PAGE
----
A family statement called him a “truly great man who will be missed by all who had the great fortune of knowing and loving him.” It Ain’t Half Hot Mum actor Melvyn Hayes, called Croft a “genius” and said it was “a privilege to work with” him.
“There were no swear words in his shows. His programmes were the kind of thing you could sit in front of the TV and watch with your grandmother and grandchildren,” he said.
Croft was awarded an OBE in 1978 for services to television. In 1998 he received a lifetime achievement award at the British Comedy Awards.
Croft was born as David John Sharland to stage actress Annie Croft and Reginald Sharland, a successful Hollywood radio actor.
He enlisted in the army during World War II, which was to provide some of his later comic inspiration for Dad’s Army and It Ain’t Half Hot Mum.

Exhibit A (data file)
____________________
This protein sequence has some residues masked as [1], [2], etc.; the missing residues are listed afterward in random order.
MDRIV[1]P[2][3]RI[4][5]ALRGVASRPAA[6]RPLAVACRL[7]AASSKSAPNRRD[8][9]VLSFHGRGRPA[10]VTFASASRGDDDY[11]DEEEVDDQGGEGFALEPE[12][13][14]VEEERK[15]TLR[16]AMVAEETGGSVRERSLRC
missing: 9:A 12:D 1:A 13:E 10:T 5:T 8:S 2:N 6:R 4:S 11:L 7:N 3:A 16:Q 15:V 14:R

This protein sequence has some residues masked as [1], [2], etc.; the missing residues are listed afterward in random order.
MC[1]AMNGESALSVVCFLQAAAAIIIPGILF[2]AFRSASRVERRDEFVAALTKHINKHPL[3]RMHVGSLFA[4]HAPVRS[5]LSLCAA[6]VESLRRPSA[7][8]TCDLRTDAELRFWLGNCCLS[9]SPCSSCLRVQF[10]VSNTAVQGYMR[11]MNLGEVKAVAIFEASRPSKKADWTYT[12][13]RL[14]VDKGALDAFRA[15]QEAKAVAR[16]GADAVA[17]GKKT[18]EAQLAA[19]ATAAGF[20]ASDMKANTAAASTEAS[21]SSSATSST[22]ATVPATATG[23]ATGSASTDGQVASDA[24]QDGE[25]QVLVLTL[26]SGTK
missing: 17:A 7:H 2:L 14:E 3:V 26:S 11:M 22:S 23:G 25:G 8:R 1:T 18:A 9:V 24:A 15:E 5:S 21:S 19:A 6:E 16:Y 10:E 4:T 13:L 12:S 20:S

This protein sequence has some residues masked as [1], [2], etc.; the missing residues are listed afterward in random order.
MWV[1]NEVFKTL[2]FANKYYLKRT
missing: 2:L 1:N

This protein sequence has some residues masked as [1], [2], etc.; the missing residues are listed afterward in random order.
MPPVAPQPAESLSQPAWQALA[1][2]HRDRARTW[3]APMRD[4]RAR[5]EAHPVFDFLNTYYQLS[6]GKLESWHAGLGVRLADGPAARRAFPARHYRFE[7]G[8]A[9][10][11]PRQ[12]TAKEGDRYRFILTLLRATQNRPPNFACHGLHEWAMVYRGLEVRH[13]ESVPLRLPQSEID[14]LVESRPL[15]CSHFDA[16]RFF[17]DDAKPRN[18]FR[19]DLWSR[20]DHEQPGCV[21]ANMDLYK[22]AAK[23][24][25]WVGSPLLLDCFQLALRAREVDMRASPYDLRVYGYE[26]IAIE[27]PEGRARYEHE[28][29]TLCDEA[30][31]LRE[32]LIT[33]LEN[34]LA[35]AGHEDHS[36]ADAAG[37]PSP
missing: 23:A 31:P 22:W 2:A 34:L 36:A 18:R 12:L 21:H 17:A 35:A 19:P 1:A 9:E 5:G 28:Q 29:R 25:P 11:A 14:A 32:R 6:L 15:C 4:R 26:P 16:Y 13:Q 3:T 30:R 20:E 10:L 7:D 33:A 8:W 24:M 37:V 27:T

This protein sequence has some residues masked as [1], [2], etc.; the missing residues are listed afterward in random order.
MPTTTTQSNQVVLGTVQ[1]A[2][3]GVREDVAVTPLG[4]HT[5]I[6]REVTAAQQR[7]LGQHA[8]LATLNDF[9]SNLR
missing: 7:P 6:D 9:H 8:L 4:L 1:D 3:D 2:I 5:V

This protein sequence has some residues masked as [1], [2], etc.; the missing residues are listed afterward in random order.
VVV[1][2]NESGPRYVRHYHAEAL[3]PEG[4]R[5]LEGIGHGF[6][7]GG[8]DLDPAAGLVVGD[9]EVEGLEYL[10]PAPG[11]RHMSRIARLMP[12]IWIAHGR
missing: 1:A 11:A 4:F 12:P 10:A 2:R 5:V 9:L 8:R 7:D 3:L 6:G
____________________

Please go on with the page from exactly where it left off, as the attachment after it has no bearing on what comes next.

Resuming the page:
Dad’s Army was the first of his series to come to TV screens, in 1968, and marked the start of his fruitful and long-lived comic partnership with Jimmy Perry.
The BBC initially had misgivings about the concept – which followed the fortunes of a Home Guard platoon, the last line of defence should the Germans have invaded Britain during World War II.
But the affection with which the characters were treated soon endeared the show to audiences and corporate bosses alike.
The series went on to gain the creative partnership a trio of awards from the Writers’ Guild of Great Britain in 1969-71.
More than 40 years after it was first screened, the sitcom is still being shown.
Ian Lavender, who played the hapless Private Pike in the series said Croft was “a great comic writer”.
“He just knew what tickled people, what made people smile.”
“I have never come across anyone in the Home Guard who said Dad’s Army was a disgrace.”
“They say they all had a Mainwaring in their platoon. We were laughing with them, not at them.”
Newswarped salutes David Croft for sharing his talent with the world. Listen carefully I will say this only once – “He was a truly great comic writer”.